6. Limitation of optical data It is difficult to acquire data over tidal flats at the optimum water condition with cloud free. Aerial photo Landsat ETM+ ; High spatial resolution Low spectral resolution ; Low spatial resolution Medium spectral resolution X-band SAR is suited for the detection and monitoring of herbaceous wetlands because of its short penetration paths to the ground

  7. Objects 1. To differentiate halophyte species based upon radar backscattering characteristics 2. To determine the optimum season of the year and tidal condition for salt marsh mapping 3. To generate salt marsh map

  8. Study area & Data Study area & Data

  9. Study area • Located in the mid-west of the Korean Peninsula • Habitat for migratory birds (especially for the endangered species such as spoonbill, crane etc.) • Planned to be nominated as the 1st national tidal flats preservation area. • Halophyte densely development: the western of the Donggum-do bridge, northern part of the Yeongjong-do tidal flat Donggum-do Ganghwa-do Yeongjong-do Inchon internatinal airport TerraSAR-X image acquire on 03, July 2009 (HH pol.)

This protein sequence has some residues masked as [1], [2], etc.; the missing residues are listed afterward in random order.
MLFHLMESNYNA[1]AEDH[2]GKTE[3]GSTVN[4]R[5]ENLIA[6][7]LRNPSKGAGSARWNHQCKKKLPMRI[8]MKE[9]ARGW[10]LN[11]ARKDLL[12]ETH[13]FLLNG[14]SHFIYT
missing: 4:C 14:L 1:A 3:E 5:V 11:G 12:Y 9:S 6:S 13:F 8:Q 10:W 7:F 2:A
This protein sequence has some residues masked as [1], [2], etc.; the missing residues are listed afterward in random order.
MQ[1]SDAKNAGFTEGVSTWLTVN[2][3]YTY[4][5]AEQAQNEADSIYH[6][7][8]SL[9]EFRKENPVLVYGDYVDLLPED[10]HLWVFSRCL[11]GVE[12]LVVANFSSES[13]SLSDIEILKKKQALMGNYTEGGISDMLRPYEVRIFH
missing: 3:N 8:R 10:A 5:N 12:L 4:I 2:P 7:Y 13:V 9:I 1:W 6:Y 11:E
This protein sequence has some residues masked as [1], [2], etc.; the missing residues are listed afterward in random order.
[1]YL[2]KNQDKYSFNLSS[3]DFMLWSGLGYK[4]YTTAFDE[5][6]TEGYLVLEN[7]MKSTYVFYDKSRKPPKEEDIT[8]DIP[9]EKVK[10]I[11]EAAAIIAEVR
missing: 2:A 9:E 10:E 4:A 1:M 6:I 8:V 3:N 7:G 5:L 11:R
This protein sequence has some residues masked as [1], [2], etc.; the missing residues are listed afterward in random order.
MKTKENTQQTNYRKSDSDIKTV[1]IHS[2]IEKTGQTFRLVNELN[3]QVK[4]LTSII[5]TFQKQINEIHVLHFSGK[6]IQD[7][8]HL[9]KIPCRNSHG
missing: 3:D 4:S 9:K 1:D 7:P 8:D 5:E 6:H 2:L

10. Main halophyte species Phragmites australis Suaeda japonica • annual • stems grows up to 50cm in height • rapid growth at the beginning of the growth stage • grows in saline soil, but cannot grows in the shadow • the color of short succulent leaves change green to red with an accumulation of red pigment (betacyanin) • perennial • annual shoots emerge from perennial underground of rhizomes • grows in or near fresh water, brackish water • grows up to 3-4m in height

  11. Sudden dieback of S. japonica 18, May 2006 4, May 2009 Possible reasons of sudden dieback : vertical accretion rate, low dissolved oxygen levels, high sulfides, high concentration of nutrients, fungus and sea level rise etc.